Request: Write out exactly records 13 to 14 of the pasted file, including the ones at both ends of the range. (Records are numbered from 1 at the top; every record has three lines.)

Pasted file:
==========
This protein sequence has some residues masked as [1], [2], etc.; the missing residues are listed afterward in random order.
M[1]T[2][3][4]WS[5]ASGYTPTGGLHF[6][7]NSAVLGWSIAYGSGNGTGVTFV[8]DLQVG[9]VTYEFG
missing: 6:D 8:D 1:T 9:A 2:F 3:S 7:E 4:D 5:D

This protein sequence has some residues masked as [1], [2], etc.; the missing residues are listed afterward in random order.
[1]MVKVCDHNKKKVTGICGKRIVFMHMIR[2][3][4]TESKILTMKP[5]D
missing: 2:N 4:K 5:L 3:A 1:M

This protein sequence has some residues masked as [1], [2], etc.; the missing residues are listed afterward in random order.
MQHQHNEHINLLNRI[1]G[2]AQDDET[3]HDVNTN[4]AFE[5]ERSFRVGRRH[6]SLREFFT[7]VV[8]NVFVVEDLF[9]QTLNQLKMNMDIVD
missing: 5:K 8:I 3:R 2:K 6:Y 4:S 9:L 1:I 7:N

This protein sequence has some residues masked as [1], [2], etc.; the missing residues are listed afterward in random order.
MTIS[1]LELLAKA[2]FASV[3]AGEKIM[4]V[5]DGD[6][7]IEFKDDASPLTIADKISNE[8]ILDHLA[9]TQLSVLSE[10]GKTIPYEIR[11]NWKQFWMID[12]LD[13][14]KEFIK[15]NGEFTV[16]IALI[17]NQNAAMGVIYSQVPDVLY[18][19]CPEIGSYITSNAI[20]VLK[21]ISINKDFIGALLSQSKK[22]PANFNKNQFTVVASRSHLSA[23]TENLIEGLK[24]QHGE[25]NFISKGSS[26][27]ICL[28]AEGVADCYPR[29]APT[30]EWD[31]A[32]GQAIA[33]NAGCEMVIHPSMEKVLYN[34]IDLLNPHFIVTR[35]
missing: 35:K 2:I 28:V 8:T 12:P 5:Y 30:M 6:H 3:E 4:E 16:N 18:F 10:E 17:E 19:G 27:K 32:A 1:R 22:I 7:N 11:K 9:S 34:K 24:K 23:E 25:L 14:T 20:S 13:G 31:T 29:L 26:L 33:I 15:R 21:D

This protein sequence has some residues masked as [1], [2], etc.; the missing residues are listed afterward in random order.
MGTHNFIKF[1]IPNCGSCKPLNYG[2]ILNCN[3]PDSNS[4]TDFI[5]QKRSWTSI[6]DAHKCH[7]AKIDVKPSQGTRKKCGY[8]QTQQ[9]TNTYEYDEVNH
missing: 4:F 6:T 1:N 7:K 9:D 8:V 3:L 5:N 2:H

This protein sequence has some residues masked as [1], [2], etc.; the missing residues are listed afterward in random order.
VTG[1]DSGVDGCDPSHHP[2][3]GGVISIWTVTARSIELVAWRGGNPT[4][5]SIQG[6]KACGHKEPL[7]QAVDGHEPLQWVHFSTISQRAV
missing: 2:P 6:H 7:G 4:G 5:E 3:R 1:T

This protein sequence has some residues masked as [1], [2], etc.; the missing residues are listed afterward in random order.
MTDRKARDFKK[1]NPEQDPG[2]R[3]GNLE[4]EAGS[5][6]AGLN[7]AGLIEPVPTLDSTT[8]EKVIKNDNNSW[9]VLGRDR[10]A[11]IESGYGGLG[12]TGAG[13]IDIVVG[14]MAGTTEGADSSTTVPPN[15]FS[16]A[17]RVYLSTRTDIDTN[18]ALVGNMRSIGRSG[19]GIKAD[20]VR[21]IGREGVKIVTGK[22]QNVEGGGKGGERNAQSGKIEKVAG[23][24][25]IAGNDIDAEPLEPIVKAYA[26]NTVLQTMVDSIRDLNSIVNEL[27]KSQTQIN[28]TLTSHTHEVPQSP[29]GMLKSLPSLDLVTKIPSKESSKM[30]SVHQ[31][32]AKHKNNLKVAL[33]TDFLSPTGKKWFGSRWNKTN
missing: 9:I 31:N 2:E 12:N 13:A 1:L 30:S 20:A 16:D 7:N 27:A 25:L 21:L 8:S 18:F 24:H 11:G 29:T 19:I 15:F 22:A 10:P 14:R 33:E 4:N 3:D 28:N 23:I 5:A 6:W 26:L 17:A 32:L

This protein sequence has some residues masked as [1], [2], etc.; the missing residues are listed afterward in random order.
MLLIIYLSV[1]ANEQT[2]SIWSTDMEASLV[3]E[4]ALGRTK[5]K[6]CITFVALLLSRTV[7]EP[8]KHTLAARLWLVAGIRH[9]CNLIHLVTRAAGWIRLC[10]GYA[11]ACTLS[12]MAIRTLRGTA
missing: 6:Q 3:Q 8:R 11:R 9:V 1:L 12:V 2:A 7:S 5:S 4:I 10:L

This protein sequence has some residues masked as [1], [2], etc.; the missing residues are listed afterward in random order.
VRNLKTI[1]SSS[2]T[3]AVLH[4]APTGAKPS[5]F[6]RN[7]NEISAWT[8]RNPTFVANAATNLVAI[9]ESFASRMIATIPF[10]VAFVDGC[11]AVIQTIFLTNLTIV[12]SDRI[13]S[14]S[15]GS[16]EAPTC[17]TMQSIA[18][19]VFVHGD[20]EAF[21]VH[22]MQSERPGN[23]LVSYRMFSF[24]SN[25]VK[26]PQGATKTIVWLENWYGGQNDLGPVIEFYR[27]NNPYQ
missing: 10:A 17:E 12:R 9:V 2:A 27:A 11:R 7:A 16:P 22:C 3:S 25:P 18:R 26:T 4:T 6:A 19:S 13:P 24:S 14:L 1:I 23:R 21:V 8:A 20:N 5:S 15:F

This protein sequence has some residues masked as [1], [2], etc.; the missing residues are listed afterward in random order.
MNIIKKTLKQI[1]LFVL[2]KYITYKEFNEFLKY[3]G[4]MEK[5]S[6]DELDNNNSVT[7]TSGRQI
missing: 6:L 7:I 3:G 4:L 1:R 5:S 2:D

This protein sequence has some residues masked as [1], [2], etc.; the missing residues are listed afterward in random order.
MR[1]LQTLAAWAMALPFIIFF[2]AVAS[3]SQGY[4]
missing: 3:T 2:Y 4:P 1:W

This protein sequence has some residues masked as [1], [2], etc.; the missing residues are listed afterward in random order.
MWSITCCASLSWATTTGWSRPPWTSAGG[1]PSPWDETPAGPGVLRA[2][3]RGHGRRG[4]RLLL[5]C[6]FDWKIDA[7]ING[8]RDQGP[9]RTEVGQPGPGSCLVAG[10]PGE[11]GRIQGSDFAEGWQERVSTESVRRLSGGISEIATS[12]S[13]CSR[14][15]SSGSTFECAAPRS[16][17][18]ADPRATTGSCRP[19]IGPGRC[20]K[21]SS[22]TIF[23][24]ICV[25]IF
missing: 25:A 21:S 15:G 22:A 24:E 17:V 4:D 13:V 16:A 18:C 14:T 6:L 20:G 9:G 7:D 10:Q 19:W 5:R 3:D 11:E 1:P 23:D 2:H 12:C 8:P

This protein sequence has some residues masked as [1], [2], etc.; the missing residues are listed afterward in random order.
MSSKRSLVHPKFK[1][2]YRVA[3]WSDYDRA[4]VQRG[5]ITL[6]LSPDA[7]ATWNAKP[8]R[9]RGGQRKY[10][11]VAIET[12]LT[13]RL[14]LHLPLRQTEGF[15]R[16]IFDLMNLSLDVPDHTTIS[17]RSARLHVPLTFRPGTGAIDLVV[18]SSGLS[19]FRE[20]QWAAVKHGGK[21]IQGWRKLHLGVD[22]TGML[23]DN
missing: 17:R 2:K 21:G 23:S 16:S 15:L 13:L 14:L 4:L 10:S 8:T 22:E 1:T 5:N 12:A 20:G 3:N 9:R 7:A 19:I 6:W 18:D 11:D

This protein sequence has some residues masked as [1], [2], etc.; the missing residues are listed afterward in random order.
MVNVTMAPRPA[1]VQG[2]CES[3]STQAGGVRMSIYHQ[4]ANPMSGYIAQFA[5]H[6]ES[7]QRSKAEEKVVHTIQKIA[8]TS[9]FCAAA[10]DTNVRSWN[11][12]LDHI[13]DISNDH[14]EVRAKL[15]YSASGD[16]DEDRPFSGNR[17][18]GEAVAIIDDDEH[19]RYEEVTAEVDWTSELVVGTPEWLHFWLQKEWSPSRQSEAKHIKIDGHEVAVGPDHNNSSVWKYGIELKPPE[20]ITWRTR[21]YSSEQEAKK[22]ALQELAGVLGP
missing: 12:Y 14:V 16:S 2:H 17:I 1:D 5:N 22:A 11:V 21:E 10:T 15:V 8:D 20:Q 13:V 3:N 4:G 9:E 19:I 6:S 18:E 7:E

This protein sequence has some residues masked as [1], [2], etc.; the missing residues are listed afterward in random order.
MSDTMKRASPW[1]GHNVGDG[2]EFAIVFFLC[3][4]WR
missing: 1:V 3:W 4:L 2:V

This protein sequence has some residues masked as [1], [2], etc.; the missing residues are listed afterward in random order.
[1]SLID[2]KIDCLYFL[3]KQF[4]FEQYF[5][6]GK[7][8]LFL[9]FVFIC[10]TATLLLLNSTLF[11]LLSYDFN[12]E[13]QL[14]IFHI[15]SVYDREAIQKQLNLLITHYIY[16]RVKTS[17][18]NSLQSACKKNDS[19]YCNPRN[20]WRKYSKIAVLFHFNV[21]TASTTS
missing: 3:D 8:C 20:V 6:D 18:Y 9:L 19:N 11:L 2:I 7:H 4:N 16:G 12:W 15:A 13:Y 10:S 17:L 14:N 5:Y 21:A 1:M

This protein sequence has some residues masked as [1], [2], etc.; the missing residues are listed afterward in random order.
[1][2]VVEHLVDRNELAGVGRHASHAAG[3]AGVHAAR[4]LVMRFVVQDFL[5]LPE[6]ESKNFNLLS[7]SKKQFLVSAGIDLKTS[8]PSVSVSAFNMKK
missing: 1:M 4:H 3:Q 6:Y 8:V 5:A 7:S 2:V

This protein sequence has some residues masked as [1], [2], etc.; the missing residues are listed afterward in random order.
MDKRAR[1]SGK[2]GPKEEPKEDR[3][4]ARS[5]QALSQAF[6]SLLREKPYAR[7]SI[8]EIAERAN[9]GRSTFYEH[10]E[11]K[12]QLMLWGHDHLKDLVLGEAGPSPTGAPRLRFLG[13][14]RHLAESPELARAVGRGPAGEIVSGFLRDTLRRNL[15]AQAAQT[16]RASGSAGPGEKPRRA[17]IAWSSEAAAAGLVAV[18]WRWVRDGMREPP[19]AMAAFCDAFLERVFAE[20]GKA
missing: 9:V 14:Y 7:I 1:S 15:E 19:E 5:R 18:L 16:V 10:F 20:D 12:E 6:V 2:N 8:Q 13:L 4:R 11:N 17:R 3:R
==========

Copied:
This protein sequence has some residues masked as [1], [2], etc.; the missing residues are listed afterward in random order.
MSSKRSLVHPKFK[1][2]YRVA[3]WSDYDRA[4]VQRG[5]ITL[6]LSPDA[7]ATWNAKP[8]R[9]RGGQRKY[10][11]VAIET[12]LT[13]RL[14]LHLPLRQTEGF[15]R[16]IFDLMNLSLDVPDHTTIS[17]RSARLHVPLTFRPGTGAIDLVV[18]SSGLS[19]FRE[20]QWAAVKHGGK[21]IQGWRKLHLGVD[22]TGML[23]DN
missing: 17:R 2:K 21:G 23:S 16:S 15:L 13:L 14:L 4:L 10:S 8:T 22:E 1:T 5:N 12:A 20:G 3:N 9:R 7:A 19:I 6:W 18:D 11:D

This protein sequence has some residues masked as [1], [2], etc.; the missing residues are listed afterward in random order.
MVNVTMAPRPA[1]VQG[2]CES[3]STQAGGVRMSIYHQ[4]ANPMSGYIAQFA[5]H[6]ES[7]QRSKAEEKVVHTIQKIA[8]TS[9]FCAAA[10]DTNVRSWN[11][12]LDHI[13]DISNDH[14]EVRAKL[15]YSASGD[16]DEDRPFSGNR[17][18]GEAVAIIDDDEH[19]RYEEVTAEVDWTSELVVGTPEWLHFWLQKEWSPSRQSEAKHIKIDGHEVAVGPDHNNSSVWKYGIELKPPE[20]ITWRTR[21]YSSEQEAKK[22]ALQELAGVLGP
missing: 12:Y 14:V 16:S 2:H 17:I 1:D 5:N 22:A 11:V 21:E 10:T 15:V 8:D 20:Q 13:V 3:N 4:G 9:E 19:I 6:S 18:E 7:E